Gloriette for John Cage
for mechanical organ
Gloriette for John Cage is a four minute algorithmic composition for mechanical organ written in honor of John Cage, who died in 1992. The work was composed for the Busy Drone organ at the Stedelijk Museum in Amsterdam. The Busy Drone organ reads a large cardboard score that functions like a piano roll, except that the size and weight of the cardboard score restricts the mechanical organ to playing pieces that last only a few minutes in duration. Keep in mind as you listen to the piece that every note you hear was punched into heavy cardboard sheets by hand! In keeping with the late composer's interest in aleatoric music, the main algorithm in the work uses chance processes in which the likelihood of the musical notes C A G E occurring out of a background of G dorian gradually increases as a function of time, causing the composer's name to slowly emerge to the forefront. The rhythmic mensuration and number of voices are similarly inspired by the composer's name.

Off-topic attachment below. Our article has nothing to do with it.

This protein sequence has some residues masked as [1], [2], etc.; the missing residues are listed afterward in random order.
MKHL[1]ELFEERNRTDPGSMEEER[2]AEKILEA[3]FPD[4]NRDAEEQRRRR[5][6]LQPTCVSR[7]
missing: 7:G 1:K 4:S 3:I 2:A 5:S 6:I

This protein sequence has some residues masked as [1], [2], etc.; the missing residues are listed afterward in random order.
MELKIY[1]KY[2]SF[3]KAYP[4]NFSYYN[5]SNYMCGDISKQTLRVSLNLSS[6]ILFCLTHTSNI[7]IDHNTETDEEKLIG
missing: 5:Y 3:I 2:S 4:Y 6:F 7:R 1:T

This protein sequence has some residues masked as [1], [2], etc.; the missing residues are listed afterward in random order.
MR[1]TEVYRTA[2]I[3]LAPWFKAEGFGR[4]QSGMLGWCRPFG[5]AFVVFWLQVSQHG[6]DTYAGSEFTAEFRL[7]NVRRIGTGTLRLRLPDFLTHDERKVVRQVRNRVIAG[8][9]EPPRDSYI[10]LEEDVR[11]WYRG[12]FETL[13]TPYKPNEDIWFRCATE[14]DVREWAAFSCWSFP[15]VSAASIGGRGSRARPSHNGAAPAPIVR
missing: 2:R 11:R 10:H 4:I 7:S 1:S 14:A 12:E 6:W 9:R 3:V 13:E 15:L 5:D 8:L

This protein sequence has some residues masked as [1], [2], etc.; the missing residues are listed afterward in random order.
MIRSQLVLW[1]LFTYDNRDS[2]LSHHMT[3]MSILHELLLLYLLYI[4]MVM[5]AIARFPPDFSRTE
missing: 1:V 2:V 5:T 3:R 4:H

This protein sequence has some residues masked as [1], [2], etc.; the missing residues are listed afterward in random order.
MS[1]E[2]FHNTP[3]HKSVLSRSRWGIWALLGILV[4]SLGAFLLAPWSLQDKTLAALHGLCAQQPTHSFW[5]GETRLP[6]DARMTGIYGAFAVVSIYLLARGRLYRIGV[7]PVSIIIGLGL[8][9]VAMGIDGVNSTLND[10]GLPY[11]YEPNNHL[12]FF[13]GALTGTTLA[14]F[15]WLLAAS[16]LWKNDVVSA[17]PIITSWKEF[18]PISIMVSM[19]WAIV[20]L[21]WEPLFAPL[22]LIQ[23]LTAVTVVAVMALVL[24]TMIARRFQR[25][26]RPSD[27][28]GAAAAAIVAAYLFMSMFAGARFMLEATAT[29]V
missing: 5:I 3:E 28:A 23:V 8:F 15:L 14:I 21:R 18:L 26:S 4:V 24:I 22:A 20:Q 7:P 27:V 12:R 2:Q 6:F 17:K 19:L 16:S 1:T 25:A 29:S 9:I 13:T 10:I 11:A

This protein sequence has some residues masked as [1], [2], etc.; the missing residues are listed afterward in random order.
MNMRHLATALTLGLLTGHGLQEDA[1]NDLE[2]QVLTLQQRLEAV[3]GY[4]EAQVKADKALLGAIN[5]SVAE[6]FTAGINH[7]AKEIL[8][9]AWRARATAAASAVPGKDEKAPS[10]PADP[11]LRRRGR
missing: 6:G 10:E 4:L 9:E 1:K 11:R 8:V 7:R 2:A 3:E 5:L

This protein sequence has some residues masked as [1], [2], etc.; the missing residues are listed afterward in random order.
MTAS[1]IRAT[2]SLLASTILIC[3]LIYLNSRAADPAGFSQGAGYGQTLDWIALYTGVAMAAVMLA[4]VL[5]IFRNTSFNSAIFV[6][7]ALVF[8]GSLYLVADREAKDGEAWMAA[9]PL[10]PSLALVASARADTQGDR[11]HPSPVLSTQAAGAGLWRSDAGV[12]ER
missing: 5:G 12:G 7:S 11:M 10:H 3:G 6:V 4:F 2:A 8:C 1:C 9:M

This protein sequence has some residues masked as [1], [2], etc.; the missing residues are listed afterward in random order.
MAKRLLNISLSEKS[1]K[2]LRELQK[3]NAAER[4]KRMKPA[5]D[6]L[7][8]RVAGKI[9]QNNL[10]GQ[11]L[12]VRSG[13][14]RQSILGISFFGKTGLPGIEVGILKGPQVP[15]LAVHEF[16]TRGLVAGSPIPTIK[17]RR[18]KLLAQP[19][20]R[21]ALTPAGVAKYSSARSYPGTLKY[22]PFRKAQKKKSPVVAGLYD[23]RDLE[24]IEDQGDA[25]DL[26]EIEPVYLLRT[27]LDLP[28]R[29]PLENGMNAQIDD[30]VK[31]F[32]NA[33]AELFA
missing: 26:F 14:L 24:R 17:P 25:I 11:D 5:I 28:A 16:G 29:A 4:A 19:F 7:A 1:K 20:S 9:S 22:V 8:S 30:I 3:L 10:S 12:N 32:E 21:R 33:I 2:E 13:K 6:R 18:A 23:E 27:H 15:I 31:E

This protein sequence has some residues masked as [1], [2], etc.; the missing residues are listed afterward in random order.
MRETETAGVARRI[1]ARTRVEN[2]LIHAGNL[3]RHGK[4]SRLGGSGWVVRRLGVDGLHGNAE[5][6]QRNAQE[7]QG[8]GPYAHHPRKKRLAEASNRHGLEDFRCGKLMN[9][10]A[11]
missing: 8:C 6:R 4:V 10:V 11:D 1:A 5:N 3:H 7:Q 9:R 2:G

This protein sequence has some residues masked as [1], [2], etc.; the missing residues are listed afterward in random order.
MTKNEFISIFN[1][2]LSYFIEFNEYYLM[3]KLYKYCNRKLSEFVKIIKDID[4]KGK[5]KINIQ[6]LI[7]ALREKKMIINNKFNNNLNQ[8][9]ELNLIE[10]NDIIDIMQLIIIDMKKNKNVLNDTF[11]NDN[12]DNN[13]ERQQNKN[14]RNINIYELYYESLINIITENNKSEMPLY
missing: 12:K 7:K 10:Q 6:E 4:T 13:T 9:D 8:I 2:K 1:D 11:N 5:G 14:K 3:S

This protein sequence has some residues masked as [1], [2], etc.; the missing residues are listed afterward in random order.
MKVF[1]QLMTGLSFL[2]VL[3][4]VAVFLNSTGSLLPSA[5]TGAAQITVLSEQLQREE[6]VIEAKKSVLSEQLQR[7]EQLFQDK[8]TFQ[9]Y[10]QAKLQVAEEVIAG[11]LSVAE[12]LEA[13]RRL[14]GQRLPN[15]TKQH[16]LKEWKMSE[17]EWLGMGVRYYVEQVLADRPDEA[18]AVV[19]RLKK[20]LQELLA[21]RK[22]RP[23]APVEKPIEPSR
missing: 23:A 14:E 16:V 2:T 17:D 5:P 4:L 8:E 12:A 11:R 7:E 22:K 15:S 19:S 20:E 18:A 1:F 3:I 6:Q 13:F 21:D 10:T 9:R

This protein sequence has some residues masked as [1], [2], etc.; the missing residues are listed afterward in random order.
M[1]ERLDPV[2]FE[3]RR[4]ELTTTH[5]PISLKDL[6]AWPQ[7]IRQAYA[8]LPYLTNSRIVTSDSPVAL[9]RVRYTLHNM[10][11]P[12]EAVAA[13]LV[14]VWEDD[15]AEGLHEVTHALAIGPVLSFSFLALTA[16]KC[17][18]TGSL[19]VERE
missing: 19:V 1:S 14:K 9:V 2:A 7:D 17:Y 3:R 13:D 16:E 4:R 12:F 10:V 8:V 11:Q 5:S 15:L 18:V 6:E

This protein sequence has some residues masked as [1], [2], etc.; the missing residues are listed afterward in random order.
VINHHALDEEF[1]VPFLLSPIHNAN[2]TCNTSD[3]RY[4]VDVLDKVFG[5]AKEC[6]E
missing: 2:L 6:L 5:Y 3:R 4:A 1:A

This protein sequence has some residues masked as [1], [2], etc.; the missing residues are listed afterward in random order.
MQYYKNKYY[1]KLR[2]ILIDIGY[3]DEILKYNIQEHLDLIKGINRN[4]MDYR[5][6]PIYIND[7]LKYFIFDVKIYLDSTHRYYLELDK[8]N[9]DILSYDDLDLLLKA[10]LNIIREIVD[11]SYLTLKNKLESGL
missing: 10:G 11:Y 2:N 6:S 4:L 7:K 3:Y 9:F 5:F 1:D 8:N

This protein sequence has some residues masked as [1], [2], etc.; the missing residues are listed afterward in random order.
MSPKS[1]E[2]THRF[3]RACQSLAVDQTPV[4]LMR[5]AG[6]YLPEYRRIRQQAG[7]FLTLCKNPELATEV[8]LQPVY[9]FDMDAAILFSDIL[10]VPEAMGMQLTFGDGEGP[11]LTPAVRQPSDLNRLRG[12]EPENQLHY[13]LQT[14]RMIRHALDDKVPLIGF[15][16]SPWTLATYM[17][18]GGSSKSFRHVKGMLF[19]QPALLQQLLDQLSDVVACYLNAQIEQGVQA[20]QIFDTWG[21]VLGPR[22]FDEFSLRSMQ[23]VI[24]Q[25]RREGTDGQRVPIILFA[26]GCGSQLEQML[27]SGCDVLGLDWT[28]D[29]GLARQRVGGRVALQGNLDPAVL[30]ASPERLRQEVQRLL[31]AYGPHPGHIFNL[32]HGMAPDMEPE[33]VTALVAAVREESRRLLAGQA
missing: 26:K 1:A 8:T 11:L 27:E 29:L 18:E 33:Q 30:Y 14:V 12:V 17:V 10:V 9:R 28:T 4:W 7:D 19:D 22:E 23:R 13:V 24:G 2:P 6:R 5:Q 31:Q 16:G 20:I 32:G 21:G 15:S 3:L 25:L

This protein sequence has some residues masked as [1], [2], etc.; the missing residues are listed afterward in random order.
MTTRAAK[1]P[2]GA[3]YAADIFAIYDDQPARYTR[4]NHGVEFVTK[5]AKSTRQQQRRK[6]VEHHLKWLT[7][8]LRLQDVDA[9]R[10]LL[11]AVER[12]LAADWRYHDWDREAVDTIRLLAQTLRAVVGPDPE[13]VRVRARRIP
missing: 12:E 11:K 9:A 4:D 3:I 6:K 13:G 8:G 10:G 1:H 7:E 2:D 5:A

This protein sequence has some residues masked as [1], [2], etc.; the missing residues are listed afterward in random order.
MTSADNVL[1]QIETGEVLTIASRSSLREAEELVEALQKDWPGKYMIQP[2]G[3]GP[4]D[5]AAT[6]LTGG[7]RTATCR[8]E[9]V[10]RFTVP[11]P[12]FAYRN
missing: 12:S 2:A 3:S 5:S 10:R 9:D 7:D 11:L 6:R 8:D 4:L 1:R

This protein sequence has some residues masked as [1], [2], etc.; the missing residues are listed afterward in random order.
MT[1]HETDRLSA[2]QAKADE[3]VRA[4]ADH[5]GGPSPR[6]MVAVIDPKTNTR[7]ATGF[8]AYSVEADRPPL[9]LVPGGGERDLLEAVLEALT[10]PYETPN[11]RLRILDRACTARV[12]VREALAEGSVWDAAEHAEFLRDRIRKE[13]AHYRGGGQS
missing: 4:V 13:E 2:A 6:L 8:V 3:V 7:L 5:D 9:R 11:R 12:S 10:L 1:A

Gloriette for John Cage was composed using Common Music, a software environment for music composition developed by the composer at the Zentrum för Kunst und Medientechnologie in Karlsruhe, Germany. It is included on the CD The Busy Drone as well as in the Computer Music Journal Sound Anthology, Volume 19, 1995.